Anything Ken can do, Barbie and her BFF can do better.
President Barbie, who was introduced in 2000 — presidential candidate versions were released in 1992, 2004, 2008, and 2012 — is back on shelves four months before the election, the first in the history of the U.S. when a woman could actually win. And while the Mattel toy has reached the highest office before, she’ll be doing so with a female vice president by her side. On Wednesday, the company introduced the political duo to inspire girls to become leaders in fields underrepresented by women.
The El Segundo, Calif.-based corporation said in a statement that the new dolls are part of the brand’s careers line, which the company hopes will expose the young generation to empowered roles and diverse and powerful job options. “With just 39 percent of girls saying that they want to be a leader, President and Vice President Barbie will serve as an inspiration for girls to pursue their dreams and imagine what they can become,” Mattel said.
For the project, Mattel partnered with She Should Run, a nonpartisan national network committed to the advancement of women and girls and expanding the talent pool of future elected female leaders. The network’s CEO, Erin Loos Cutraro, says that while most young girls today believe they have limitless potential, the adults shaping their lives have a responsibility to help them envision those dreams. “We simply cannot afford to give girls the impression that political elections don’t matter, and we certainly don’t want to instill the idea that they — whether individually or as a group — have no power to make things better,” she wrote in Fortune. “But we have our work cut out for us.”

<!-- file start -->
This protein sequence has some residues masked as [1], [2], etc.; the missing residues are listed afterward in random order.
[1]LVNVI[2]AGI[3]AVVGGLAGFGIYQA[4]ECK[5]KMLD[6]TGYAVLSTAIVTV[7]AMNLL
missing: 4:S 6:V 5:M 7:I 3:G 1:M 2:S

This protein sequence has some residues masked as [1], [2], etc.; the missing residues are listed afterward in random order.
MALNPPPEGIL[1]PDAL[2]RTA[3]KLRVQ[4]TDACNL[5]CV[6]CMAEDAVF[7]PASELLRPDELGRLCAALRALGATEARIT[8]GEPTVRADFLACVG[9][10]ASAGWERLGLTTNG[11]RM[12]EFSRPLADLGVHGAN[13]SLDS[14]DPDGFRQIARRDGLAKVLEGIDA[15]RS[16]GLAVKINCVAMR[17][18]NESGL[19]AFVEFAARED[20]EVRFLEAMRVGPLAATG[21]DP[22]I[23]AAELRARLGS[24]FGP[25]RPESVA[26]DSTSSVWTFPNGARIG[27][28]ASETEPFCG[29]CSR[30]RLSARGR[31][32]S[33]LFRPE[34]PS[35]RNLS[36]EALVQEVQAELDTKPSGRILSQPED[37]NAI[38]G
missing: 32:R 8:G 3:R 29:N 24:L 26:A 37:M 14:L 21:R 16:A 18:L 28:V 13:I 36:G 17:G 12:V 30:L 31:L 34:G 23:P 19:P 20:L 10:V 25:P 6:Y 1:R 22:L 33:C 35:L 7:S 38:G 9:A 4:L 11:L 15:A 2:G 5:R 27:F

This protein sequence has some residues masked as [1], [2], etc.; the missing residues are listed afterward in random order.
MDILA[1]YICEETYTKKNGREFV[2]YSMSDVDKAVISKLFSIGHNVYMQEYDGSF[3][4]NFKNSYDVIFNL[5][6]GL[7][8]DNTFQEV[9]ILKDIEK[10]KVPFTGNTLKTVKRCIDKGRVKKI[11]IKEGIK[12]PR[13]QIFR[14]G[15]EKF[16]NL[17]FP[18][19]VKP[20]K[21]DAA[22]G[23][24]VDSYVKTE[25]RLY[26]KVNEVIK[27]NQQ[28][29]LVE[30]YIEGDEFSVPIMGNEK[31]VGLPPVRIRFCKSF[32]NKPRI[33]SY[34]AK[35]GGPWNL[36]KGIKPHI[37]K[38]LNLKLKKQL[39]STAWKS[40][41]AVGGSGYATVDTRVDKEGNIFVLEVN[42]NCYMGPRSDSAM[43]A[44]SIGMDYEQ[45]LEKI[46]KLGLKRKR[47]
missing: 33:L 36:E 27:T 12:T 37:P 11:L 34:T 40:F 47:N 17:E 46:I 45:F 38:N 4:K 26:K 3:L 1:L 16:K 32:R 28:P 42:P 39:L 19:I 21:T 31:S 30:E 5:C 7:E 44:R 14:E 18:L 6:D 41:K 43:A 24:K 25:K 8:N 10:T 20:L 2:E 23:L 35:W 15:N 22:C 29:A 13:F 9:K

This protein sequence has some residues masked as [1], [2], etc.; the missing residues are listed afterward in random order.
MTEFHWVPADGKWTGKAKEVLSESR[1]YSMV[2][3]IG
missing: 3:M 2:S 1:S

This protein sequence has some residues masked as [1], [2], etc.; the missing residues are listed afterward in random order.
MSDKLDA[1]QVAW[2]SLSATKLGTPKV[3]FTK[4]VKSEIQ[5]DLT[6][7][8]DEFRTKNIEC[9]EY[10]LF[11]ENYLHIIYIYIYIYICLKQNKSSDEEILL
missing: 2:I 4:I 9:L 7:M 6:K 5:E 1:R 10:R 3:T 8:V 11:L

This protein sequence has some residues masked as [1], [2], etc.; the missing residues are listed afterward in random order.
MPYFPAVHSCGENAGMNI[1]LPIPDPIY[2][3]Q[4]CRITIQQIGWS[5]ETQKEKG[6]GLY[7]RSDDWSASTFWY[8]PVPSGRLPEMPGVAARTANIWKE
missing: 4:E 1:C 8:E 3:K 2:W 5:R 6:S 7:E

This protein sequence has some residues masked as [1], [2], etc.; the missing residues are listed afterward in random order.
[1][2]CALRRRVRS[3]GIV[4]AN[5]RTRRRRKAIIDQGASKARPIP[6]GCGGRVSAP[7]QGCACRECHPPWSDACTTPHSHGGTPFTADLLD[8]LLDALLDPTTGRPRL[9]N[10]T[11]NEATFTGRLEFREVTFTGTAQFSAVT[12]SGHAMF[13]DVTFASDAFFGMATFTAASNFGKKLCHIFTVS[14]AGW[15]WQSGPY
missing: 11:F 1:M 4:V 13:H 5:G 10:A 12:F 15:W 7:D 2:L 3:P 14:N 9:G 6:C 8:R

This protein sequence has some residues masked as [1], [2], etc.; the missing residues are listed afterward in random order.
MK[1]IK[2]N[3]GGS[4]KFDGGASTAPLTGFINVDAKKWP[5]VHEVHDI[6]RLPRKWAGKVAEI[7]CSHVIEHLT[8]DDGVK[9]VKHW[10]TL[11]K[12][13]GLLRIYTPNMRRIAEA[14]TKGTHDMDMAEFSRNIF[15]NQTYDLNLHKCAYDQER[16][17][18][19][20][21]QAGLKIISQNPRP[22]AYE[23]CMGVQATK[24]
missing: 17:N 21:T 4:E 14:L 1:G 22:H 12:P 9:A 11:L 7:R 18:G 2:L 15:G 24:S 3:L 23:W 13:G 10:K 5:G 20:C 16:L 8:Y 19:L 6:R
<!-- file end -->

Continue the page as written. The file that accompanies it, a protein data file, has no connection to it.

The set of dolls retails for $24.99 and will roll out nationwide in stores and online this month. They’ll also be available in a variety of shapes and sizes as well as skin tones as part of the company’s larger effort to revamp Barbie’s image.
— Barbie (@Barbie) July 13, 2016
In January, Mattel released tall, curvy, and petite dolls with seven different skin tones, 22 eye colors, and 24 hairstyles and hair colors to choose from. The Sheroes program, which honors “female heroes who inspire girls by breaking boundaries and expanding possibilities for women everywhere,” has introduced girls to role models who include Gabby Douglas, Misty Copeland, Ava Duvernay, Eva Chen, Zendaya, and more. In addition to fashionista Barbies, the latest #YouCanBeAnything collection also has a Spy Squad and game developer.
A 2016 Hillary Clinton and Elizabeth Warren ticket might not be likely, but at least the new Barbies offer young girls the tools to help them envision it for the future. “We see this doll set as a timely and topical platform to further the conversation around female leadership,” Mattel General Manager and Senior Vice President Lisa McKnight said. “We are proud to partner with She Should Run to help elevate its message and show girls that they can be and do anything.”